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Road Trip   C+

DreamWorks Pictures

Year Released: 2000
MPAA Rating: R
Director: Todd Phillips
Writers: Todd Phillips, Scot Armstrong
Cast: Breckin Meyer, Seann William Scott, Tom Green, Amy Smart, Paulo Costanzo, DJ Squalls, Rachel Blanchard.

Review by Michael Scrutchin

Road Trip will likely fill audiences' appetites for a second helping of something like last year's clever teen sex comedy American Pie. For the most part, Road Trip is exactly what it aspires to be -- a raunchy and amusing time-waster peppered with tasteless gross-out gags and (get this!) the welcome return of gratuitous nudity to the teen sex comedy.

As narrated by University of Ithica tour guide Barry (Tom Green), the plot follows an ordinary frat guy named Josh (Breckin Meyer), who has been in a lifelong relationship with his girlfriend Tiffany (Rachel Blanchard). But she's off at college in Austin, and one night Josh gives in to temptation and has sex with a campus sexpot named Beth (Amy Smart). Oh, yeah, and they videotape it -- and he accidentally sends it his girlfriend.

So Josh and his buddies E.L. (Seann William Scott) and Rubin (Paulo Costanzo) decide to take a road trip to Austin, hoping to intercept the tape before it gets to Tiffany. But they have to bring the geeky virgin Kyle (DJ Squalls) along because he's the only one among them that has a car. Their buddy Barry stays on campus and tries to feed Rubin's pet snake while they're gone.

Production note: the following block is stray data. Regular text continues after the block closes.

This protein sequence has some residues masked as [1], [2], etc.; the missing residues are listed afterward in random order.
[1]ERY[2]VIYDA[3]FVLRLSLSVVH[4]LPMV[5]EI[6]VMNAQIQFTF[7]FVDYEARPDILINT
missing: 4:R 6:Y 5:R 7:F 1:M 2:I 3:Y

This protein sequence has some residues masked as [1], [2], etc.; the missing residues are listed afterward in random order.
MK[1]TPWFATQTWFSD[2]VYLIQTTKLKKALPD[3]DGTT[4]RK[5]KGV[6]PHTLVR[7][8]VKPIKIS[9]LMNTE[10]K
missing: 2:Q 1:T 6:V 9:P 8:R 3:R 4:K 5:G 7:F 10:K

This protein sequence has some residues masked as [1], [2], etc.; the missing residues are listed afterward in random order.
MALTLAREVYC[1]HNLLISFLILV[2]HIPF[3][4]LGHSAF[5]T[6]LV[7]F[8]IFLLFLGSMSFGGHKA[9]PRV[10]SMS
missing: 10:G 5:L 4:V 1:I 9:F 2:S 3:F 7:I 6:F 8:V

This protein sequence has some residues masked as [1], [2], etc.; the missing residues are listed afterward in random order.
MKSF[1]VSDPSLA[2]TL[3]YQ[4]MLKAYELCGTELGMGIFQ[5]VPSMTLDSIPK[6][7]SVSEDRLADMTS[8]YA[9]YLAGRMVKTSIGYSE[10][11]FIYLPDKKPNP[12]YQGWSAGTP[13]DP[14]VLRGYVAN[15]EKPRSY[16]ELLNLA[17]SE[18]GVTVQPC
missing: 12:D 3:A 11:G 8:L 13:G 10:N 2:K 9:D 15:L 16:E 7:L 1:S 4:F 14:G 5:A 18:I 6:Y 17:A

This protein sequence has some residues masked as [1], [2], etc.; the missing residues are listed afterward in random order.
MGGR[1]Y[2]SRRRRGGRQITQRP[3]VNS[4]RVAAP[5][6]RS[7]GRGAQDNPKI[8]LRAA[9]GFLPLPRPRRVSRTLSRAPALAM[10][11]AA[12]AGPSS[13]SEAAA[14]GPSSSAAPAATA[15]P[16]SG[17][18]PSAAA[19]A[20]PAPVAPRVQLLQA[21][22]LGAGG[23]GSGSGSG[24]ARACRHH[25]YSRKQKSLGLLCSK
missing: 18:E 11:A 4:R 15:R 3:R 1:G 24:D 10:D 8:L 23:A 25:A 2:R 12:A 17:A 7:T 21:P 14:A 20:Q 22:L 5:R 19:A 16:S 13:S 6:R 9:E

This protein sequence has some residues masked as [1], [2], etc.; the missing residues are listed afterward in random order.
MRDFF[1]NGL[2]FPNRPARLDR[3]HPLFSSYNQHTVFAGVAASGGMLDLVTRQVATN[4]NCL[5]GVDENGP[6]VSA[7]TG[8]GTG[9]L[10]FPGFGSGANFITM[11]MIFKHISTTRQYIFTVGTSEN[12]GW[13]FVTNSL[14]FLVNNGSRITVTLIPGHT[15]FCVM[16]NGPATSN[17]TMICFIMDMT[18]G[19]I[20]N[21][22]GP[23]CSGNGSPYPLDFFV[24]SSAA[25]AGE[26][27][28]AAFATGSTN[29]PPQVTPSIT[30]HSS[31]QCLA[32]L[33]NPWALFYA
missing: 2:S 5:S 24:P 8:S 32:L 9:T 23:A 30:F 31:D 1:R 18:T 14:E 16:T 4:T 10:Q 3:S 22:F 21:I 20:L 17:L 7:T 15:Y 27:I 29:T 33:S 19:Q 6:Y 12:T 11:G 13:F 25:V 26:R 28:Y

While Road Trip is frequently entertaining, its humor is cheap and predictable for the most part. It's not nearly as funny or smart as last year's American Pie, and Road Trip's characters never really come to life. Sure, Seann William Scott seems to be having a lot of fun, essentially reprising his role as Stiffler from American Pie, but the rest of the cast and characters are, well, pretty bland. Tom Green (psycho comic from MTV's Tom Green Show) is always a riot, and although his performance here is somewhat restrained, he provides some of the film's biggest laughs.

As directed by Todd Phillips -- the young filmmaker behind the controversial documentary Frat House -- Road Trip is fun and raunchy enough to please its target audience (mostly guys aged 16 to 24), but it's too bad it had to play it safe a take the road most-traveled. I laughed a few times during Road Trip, but not nearly as much as I should have. Guys will also rejoice at the occasional female nudity (you get to see Amy Smart topless!). But, ladies, there's also a surprise in store for you: you get to see Tom Green's bum-bum!

Review published 05.26.2000.

Follow Michael Scrutchin on Twitter or Letterboxd.

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